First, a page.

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We used to have a K-x a K20D and a K-5. The K20D is gone, the low light performance was just too poor. But we are keeping the K-x. It has acceptable low light performance. We shoot images to print and sell. FOr us, the K20D's low light performance was so bad we were missing out on otherwise great images. We pull detail out of the shadows with a K-5 you wouldn't even dare dream about with a K20D. We used to use the K20D up to 800 but 800 was stretching it,, we will use the K-5 up to 1600 with 1600 stretching it...
but, this image was shot at 6400 in very dark conditions. I wouldn't even attempt this shot with a K20D.

12-27-2012, 06:56 AM   #23
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Wow, that shots looks pretty darn good for 6400 ISO!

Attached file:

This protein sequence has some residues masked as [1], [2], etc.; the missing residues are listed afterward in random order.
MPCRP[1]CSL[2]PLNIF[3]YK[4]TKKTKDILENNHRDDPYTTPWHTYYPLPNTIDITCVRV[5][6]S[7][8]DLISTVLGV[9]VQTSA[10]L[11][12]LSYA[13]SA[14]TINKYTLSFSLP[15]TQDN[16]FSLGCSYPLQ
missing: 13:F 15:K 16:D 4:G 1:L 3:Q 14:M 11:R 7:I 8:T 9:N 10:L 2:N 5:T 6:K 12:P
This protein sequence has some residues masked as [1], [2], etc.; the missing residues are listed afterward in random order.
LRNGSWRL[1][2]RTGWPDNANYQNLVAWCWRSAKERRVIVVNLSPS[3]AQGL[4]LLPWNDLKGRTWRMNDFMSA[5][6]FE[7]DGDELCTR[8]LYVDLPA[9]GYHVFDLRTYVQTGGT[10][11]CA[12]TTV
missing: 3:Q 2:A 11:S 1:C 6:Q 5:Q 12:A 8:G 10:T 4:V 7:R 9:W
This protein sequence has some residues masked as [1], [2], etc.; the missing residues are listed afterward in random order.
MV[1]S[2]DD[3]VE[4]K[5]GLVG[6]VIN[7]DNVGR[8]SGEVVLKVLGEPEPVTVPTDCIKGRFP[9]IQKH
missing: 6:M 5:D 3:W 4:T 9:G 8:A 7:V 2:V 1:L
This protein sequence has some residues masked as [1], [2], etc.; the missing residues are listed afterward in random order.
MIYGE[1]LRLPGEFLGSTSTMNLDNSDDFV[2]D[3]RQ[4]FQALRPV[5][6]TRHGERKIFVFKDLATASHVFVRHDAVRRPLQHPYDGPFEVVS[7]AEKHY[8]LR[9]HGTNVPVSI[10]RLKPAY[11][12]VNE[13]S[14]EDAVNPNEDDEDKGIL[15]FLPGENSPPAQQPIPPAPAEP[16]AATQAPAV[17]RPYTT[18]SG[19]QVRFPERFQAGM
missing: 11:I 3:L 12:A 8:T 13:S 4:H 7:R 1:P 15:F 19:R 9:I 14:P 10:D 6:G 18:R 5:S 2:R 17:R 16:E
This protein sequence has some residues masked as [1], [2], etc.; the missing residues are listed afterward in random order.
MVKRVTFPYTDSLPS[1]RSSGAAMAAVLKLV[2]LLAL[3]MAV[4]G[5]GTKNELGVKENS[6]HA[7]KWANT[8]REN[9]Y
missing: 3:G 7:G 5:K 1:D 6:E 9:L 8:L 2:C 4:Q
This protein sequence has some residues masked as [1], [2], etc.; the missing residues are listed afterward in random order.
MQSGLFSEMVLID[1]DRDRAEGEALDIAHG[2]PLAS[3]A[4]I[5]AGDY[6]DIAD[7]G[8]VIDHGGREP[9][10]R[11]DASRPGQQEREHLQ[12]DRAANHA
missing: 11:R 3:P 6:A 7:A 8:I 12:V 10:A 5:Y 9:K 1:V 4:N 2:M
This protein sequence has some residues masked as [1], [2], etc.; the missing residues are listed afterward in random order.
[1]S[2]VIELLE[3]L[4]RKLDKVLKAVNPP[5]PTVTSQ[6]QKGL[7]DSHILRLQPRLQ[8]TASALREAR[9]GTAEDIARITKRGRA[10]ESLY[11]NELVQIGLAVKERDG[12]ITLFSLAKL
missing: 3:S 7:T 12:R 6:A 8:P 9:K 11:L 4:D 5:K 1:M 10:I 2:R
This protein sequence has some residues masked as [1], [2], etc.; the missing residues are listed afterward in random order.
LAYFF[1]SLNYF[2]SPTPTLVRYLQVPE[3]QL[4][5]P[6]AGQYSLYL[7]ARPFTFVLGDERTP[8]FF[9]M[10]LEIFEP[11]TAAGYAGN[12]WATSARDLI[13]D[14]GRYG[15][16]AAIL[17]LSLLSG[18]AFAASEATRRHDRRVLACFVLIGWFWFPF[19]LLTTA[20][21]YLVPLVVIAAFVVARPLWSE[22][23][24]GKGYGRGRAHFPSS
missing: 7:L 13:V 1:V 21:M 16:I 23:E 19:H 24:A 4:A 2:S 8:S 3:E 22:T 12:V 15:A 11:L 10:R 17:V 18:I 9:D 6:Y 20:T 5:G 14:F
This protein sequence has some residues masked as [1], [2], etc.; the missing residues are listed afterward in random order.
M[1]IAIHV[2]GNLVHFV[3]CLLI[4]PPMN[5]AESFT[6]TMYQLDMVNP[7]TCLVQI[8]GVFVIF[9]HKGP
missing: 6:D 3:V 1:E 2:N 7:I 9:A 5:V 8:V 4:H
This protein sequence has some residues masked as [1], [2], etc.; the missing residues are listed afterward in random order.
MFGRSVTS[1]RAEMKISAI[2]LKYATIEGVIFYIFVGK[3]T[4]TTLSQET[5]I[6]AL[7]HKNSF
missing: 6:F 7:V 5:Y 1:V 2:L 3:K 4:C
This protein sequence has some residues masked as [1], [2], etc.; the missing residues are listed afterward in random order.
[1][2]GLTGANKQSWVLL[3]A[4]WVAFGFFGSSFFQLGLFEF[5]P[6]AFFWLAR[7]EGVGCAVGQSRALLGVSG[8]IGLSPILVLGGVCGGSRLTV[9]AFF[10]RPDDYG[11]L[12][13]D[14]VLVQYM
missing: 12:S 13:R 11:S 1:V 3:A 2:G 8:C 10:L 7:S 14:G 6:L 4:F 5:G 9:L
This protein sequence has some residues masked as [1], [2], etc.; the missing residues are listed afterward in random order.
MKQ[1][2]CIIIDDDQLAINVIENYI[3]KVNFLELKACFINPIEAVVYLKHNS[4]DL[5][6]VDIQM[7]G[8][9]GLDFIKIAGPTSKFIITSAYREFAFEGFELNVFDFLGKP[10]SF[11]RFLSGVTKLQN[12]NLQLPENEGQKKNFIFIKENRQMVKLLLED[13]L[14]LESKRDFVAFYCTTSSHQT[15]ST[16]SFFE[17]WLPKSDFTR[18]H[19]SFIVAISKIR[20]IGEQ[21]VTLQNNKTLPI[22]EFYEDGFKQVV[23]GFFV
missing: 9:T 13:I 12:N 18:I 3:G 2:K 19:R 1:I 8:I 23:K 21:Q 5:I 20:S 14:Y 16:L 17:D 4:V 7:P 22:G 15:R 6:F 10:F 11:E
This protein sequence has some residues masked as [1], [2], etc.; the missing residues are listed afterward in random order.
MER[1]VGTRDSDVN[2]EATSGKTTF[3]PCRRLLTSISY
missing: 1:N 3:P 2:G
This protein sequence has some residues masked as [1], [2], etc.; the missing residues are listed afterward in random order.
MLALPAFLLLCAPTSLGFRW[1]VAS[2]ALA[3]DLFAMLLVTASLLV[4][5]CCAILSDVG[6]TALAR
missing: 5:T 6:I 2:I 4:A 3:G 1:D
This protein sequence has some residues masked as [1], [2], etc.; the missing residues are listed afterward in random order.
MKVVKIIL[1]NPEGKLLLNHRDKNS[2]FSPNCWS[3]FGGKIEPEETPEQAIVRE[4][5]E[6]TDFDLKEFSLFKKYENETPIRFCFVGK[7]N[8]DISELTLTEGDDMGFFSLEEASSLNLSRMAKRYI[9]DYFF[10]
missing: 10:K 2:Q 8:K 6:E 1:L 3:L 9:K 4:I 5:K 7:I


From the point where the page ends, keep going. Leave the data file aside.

Just to clarify, my complaints weren't so much about blurred shots, but more like shots that had so much noise, that the whole image looked soft. These type of results were obtained even when the subjects weren't really moving. Anyway, I'm hoping that the same glass (DA*50-135, DA*300, etc.) will produce better results (for all types of photography) once I can put them to use on a K5II.

12-27-2012, 07:46 AM   #24
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QuoteOriginally posted by NeverSatisfied Quote
Wow, that shots looks pretty darn good for 6400 ISO!

Just to clarify, my complaints weren't so much about blurred shots, but more like shots that had so much noise, that the whole image looked soft. These type of results were obtained even when the subjects weren't really moving. Anyway, I'm hoping that the same glass (DA*50-135, DA*300, etc.) will produce better results (for all types of photography) once I can put them to use on a K5II.
Ya I picked one that isn't hurt to much by the noise... but the stone wall and the bird have considerable noise, but it sort of blends in. We also had a number of shots ruined by noise. Just saying, every now and then you get a subject where 6400 ISO is useful.